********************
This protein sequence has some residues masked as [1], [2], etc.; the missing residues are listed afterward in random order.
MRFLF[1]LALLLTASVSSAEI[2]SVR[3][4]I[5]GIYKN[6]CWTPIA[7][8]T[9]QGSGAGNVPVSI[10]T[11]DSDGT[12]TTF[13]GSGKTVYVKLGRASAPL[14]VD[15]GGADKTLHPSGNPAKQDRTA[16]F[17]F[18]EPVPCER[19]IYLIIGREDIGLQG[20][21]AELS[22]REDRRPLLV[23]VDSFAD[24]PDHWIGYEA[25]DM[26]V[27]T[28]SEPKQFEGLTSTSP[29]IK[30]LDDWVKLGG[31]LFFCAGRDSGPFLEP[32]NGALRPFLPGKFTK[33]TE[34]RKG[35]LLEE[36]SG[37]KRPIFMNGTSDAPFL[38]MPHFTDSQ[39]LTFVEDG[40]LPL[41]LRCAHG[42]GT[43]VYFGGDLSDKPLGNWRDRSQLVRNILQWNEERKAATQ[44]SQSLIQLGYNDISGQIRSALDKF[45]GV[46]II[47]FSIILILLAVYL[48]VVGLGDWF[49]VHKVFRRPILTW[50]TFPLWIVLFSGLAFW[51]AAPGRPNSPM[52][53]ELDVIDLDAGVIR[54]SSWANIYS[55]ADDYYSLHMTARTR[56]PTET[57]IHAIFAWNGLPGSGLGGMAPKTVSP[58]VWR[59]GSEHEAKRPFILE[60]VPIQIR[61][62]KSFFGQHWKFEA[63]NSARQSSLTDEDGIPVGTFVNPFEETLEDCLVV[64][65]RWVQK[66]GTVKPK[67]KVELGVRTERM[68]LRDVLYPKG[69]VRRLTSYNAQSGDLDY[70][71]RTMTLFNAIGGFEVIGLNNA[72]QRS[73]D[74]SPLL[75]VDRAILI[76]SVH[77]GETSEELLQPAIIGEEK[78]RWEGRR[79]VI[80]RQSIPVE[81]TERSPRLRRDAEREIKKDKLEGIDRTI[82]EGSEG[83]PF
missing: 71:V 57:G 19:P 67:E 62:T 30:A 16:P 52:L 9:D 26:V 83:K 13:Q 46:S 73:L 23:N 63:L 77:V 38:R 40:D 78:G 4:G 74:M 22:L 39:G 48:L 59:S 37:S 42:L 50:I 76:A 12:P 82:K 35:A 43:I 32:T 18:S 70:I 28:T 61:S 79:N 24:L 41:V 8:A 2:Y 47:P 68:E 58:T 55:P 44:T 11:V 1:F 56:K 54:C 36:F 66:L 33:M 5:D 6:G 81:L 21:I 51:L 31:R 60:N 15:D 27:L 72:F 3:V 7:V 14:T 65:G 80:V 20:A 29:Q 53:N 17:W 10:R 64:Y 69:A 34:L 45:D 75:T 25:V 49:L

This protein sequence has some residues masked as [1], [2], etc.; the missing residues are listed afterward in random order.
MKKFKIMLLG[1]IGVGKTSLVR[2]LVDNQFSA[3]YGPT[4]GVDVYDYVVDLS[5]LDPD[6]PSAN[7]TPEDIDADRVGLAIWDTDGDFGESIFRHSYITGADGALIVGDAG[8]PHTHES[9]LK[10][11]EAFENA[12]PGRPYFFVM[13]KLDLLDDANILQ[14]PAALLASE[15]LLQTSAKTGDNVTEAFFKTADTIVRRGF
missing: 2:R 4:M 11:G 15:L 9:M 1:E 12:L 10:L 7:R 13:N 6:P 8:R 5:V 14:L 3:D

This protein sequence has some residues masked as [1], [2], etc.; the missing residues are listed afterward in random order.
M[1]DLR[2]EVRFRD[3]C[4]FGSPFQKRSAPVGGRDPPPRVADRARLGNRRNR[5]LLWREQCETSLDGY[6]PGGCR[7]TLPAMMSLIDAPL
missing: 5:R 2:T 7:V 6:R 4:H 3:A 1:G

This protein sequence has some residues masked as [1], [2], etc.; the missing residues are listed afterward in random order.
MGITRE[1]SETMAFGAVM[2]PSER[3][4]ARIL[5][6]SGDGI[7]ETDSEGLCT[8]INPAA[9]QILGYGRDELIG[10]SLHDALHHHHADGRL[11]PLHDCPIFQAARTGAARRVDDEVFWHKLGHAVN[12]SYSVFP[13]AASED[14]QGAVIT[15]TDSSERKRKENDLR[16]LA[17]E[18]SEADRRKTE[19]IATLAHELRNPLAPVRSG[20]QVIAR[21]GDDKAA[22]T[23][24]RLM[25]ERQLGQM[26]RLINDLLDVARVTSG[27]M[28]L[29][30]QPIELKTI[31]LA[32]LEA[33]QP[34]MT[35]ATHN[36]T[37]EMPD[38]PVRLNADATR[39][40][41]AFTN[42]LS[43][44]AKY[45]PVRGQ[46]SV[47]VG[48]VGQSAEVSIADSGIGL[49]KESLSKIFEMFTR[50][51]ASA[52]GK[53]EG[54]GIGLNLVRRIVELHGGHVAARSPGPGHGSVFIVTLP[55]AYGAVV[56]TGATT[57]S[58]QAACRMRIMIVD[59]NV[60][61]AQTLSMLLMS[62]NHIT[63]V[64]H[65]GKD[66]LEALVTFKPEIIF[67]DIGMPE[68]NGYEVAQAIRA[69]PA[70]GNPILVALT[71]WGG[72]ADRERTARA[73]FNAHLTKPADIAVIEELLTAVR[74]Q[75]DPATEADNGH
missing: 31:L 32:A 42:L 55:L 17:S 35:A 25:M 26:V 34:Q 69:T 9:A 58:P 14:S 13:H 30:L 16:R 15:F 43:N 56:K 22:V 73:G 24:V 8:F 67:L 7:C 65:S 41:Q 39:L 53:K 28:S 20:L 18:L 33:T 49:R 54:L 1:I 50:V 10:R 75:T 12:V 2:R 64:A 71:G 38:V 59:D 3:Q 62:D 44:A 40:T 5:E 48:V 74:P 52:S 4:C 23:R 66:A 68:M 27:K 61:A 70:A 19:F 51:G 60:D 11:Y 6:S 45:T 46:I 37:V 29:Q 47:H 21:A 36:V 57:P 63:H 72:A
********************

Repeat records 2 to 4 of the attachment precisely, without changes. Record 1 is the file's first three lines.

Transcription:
This protein sequence has some residues masked as [1], [2], etc.; the missing residues are listed afterward in random order.
MKKFKIMLLG[1]IGVGKTSLVR[2]LVDNQFSA[3]YGPT[4]GVDVYDYVVDLS[5]LDPD[6]PSAN[7]TPEDIDADRVGLAIWDTDGDFGESIFRHSYITGADGALIVGDAG[8]PHTHES[9]LK[10][11]EAFENA[12]PGRPYFFVM[13]KLDLLDDANILQ[14]PAALLASE[15]LLQTSAKTGDNVTEAFFKTADTIVRRGF
missing: 2:R 4:M 11:G 15:L 9:M 1:E 12:L 10:L 7:R 13:N 6:P 8:R 5:V 14:L 3:D

This protein sequence has some residues masked as [1], [2], etc.; the missing residues are listed afterward in random order.
M[1]DLR[2]EVRFRD[3]C[4]FGSPFQKRSAPVGGRDPPPRVADRARLGNRRNR[5]LLWREQCETSLDGY[6]PGGCR[7]TLPAMMSLIDAPL
missing: 5:R 2:T 7:V 6:R 4:H 3:A 1:G

This protein sequence has some residues masked as [1], [2], etc.; the missing residues are listed afterward in random order.
MGITRE[1]SETMAFGAVM[2]PSER[3][4]ARIL[5][6]SGDGI[7]ETDSEGLCT[8]INPAA[9]QILGYGRDELIG[10]SLHDALHHHHADGRL[11]PLHDCPIFQAARTGAARRVDDEVFWHKLGHAVN[12]SYSVFP[13]AASED[14]QGAVIT[15]TDSSERKRKENDLR[16]LA[17]E[18]SEADRRKTE[19]IATLAHELRNPLAPVRSG[20]QVIAR[21]GDDKAA[22]T[23][24]RLM[25]ERQLGQM[26]RLINDLLDVARVTSG[27]M[28]L[29][30]QPIELKTI[31]LA[32]LEA[33]QP[34]MT[35]ATHN[36]T[37]EMPD[38]PVRLNADATR[39][40][41]AFTN[42]LS[43][44]AKY[45]PVRGQ[46]SV[47]VG[48]VGQSAEVSIADSGIGL[49]KESLSKIFEMFTR[50][51]ASA[52]GK[53]EG[54]GIGLNLVRRIVELHGGHVAARSPGPGHGSVFIVTLP[55]AYGAVV[56]TGATT[57]S[58]QAACRMRIMIVD[59]NV[60][61]AQTLSMLLMS[62]NHIT[63]V[64]H[65]GKD[66]LEALVTFKPEIIF[67]DIGMPE[68]NGYEVAQAIRA[69]PA[70]GNPILVALT[71]WGG[72]ADRERTARA[73]FNAHLTKPADIAVIEELLTAVR[74]Q[75]DPATEADNGH
missing: 31:L 32:A 42:L 55:L 17:S 35:A 25:M 26:V 34:Q 69:T 9:A 58:P 14:S 13:H 30:L 16:R 15:F 43:N 56:K 22:V 73:G 24:V 8:F 67:L 7:C 65:S 41:Q 39:L 53:K 28:S 20:L 18:L 33:T 49:R 54:L 1:I 50:V 10:R 75:T 12:V 2:R 64:A 71:G 38:V 59:D 3:Q 62:D 44:A 40:T 5:E 48:V 74:P 52:S 4:C 23:R 66:A 68:M 27:K 61:A 70:A 19:F 51:G 60:D 11:Y 6:S 45:T 46:I 37:V 29:Q 47:H 21:A 36:V 57:P 63:H 72:A